OPINION  |  COLUMNS

DeSantis’ environmental order shows promise, but will it be effective?

Florida’s new governor has only been in office for a couple weeks and he’s been anything but idle. So far, he has (among other things): appointed three justices to the Florida Supreme Court, suspended three political officers, called for the legalization of smokable medical marijuana and announced a sweeping environmental program. It’s this last item I want to focus on.


OPINION  |  COLUMNS

Spotify is saving music, not ruining it

I love Spotify. It has personalized playlists for every mood based on the songs you’ve saved, it tailors radio stations based off each like and dislike more accurately than Pandora does and it lets you seamlessly share singles, albums and playlists between friends. I can’t remember life before Spotify.


OPINION  |  COLUMNS

Source your news responsibly in 2019

If you were to make the argument that traditional news formats are no longer as popular as they once were, it would be hard for me to disagree with you. An increasing majority of the younger generations are ditching cable TV and newspapers.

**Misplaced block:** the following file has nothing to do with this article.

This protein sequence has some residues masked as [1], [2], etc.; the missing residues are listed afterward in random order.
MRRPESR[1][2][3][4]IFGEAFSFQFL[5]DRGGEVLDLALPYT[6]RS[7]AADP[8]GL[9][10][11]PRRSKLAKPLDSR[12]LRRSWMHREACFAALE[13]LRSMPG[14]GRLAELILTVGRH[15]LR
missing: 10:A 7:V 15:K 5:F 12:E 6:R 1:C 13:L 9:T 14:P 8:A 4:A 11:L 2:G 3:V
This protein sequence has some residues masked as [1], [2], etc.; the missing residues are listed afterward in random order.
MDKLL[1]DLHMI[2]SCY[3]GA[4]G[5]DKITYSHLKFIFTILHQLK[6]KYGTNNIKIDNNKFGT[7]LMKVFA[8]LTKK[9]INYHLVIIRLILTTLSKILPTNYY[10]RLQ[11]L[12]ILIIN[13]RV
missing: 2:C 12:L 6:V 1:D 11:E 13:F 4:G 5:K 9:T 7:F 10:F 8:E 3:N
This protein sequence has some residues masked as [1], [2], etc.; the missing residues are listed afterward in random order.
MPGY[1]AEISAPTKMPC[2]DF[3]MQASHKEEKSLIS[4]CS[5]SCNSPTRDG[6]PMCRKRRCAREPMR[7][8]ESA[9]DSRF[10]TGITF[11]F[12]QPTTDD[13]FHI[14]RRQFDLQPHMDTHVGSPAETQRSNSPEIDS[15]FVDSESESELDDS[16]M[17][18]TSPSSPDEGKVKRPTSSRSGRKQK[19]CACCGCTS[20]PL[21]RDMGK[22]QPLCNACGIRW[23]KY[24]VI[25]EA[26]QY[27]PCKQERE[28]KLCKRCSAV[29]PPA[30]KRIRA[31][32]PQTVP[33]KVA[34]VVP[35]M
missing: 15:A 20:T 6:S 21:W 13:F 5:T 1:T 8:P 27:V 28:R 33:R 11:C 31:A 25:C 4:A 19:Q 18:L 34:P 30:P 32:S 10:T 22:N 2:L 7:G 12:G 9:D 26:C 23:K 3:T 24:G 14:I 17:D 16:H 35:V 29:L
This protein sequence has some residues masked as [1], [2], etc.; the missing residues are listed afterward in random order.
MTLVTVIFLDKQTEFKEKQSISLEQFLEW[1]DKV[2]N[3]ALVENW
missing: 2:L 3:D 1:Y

OPINION  |  EDITORIALS

Controversies of the women’s march

After the original organizers of the march had a falling out in 2017, the Women’s March has seen a wave of controversy over how it should be led. In 2017, during and after the first Women’s March, a struggle about the argument of privilege began in regards to women’s rights.


OPINION  |  COLUMNS

Paying attention is more important than you think

Simone Weil, the great 20th century thinker and writer, wrote an essay entitled “Reflections on the Right Use of School Studies with View to the Love of God,” that upon reading made me uneasy. She argues that the ultimate purpose of being a student is developing the capacity for paying attention.


OPINION  |  COLUMNS

The downside of online education at UF

The 2019 U.S. News & World Report list of best online programs was released recently, and UF’s online bachelor’s program tied with Penn State University World Campus and the University of Illinois at Chicago for the No. 5 spot.


OPINION  |  COLUMNS

Gainesville is a home for artists